PSA testing provides vital information in the diagnosis, pre-treatment staging, risk assessment and monitoring of prostate cancer patients. It provides a great service to those who may benefit from early prostate cancer detection. Sadly, I believe the recommendations of the USPTF ultimately does more harm than good for the many men at risk for prostate cancer. I’ve practiced urology for more than 25 years, in addition to many years of residency and fellowship training. I’ve served as a physician in both the pre-PSA era and the post-PSA era.

In my early years of training at the University of Pennsylvania School of Medicine, it was not uncommon to be called to the emergency room to treat men who could not urinate (acute urinary retention). A digital rectal exam showed rock-hard prostate glands (a classic sign of prostate cancer) and imaging studies showing advanced prostate cancer involving the bones—metastatic prostate cancer with a grim prognosis. In the post-PSA era, that scenario—fortunately—occurs on an extremely infrequent basis thanks to PSA screening. The only men who do present that way these days are those who have not undergone PSA screening as part of their annual physical exams.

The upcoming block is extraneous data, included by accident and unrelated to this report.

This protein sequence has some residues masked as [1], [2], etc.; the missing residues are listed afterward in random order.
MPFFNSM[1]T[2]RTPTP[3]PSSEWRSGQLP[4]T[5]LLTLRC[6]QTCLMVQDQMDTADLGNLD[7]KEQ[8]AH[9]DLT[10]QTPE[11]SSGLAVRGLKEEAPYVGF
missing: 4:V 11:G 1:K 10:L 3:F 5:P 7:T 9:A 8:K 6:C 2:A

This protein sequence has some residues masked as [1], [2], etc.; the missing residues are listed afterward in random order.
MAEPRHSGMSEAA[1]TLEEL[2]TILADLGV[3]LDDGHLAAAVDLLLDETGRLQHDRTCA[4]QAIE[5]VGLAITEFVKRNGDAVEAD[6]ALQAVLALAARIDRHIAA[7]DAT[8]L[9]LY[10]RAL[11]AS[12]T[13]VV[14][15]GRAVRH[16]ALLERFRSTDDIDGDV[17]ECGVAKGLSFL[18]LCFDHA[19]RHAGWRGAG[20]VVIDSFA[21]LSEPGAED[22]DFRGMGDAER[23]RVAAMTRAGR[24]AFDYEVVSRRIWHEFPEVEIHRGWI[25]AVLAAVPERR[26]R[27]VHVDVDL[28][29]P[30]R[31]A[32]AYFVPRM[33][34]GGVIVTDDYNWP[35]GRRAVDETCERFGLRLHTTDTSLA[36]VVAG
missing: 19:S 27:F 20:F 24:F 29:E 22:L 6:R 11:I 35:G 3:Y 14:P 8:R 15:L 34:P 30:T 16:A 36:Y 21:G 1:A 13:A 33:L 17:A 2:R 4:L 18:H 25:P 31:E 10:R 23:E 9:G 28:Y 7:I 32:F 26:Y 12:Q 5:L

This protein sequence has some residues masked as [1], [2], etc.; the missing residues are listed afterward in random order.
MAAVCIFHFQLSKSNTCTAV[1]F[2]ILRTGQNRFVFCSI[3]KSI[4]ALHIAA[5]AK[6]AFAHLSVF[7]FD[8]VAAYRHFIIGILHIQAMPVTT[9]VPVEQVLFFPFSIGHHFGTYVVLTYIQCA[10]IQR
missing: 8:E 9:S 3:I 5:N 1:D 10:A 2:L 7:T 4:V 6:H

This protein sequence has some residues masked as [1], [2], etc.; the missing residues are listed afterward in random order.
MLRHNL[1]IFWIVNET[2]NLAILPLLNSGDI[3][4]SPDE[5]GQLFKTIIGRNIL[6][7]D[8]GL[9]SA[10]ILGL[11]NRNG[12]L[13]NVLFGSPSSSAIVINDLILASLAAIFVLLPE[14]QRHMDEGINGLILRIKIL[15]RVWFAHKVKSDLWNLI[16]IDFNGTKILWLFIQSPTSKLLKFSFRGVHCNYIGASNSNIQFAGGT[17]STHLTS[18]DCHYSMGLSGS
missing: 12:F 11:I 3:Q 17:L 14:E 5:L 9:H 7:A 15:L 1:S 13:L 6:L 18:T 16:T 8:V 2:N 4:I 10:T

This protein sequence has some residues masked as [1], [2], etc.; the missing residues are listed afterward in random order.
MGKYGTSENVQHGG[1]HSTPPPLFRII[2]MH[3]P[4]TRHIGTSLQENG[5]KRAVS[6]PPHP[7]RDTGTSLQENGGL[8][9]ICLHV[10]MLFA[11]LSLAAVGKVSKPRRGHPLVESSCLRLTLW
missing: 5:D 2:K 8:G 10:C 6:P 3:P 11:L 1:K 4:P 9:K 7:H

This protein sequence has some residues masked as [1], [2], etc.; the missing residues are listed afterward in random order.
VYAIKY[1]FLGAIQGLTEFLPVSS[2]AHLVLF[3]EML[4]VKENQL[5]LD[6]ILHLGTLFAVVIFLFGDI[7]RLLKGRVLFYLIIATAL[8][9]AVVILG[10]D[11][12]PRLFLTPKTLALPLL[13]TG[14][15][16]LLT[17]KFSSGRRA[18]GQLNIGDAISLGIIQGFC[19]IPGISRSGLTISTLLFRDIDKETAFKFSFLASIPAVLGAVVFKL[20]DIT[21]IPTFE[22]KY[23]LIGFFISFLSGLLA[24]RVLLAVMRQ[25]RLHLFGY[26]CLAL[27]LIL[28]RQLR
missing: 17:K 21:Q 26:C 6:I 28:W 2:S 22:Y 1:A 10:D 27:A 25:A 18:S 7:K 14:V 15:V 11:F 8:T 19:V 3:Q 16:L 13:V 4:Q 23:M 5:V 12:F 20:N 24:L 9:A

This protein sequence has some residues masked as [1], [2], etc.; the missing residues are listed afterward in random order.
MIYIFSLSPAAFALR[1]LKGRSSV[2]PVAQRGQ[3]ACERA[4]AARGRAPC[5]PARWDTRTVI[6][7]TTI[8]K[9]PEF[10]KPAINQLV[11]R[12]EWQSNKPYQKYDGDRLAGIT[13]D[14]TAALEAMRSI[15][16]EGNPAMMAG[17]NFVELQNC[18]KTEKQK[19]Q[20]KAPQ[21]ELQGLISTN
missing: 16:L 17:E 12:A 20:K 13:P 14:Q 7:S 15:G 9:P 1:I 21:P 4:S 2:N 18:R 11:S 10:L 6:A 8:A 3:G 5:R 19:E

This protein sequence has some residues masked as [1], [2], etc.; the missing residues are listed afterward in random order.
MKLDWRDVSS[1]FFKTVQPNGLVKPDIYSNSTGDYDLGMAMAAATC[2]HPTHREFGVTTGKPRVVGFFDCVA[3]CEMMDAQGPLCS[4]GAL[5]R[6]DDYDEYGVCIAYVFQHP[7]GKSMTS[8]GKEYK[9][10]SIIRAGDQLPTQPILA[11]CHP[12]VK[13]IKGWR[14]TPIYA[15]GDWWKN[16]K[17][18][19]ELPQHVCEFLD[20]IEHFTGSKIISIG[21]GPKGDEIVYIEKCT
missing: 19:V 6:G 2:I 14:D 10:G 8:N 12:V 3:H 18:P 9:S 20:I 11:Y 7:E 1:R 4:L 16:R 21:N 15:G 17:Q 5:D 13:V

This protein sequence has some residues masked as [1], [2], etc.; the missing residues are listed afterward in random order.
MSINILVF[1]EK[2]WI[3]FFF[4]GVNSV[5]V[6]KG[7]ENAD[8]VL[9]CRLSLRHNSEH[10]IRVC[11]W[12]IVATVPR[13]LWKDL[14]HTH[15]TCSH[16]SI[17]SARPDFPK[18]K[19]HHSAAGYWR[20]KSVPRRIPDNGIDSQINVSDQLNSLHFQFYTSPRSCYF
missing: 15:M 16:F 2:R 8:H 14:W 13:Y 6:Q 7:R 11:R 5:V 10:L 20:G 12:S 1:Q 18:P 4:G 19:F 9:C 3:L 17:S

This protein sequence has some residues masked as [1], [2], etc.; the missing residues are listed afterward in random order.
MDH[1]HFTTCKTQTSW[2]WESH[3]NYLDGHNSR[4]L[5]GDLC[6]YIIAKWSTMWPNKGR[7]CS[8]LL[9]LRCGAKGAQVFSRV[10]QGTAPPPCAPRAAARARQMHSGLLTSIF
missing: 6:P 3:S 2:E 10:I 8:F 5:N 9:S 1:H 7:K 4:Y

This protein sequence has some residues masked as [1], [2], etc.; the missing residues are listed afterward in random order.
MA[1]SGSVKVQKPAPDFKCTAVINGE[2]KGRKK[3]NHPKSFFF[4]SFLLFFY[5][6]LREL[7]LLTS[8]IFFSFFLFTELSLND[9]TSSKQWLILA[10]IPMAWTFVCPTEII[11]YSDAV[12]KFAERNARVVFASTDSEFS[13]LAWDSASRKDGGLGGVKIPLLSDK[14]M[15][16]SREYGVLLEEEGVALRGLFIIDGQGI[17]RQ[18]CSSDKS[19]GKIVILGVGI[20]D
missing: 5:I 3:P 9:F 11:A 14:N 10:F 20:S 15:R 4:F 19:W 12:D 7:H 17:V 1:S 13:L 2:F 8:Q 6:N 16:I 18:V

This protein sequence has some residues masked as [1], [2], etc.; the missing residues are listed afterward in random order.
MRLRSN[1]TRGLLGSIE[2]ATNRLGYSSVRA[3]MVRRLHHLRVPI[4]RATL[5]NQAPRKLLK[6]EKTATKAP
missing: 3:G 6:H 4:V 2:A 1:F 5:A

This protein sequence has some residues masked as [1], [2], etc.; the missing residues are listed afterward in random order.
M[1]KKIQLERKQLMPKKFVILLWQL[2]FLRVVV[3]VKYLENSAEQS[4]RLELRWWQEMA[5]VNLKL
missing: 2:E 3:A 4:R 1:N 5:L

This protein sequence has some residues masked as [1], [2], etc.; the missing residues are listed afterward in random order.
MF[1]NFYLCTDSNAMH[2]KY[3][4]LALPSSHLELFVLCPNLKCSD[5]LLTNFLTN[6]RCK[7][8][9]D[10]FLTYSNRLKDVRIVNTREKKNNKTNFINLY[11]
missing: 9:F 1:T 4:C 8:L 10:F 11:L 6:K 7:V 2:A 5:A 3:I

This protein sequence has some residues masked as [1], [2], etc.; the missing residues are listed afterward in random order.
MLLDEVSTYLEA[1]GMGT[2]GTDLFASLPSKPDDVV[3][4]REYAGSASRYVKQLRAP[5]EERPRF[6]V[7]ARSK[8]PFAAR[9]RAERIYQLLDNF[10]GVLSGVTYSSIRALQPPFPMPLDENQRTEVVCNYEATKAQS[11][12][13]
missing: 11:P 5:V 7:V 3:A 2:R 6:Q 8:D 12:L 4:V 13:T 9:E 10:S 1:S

Annual screening with PSA and digital rectal exams has resulted in the detection of prostate cancer in early, curable stages before prostate cancer has an opportunity to spread and become incurable. I have little doubt that PSA testing saved my own father’s life. He underwent prostate surgery for cancer 17 years ago and is now a healthy, thriving and active 83-year-old. He had no symptoms or physical findings suggestive of cancer, only an elevated PSA that had accelerated from prior years.

Prostate cancer is a remarkably variable disease with every case being unique, literally as different as snowflakes. This demands that the treatment of prostate cancer be individualized. The challenge is to distinguish between clinically significant and clinically insignificant cancer and to decide the best means of managing clinically significant disease to maintain quantity and quality of life.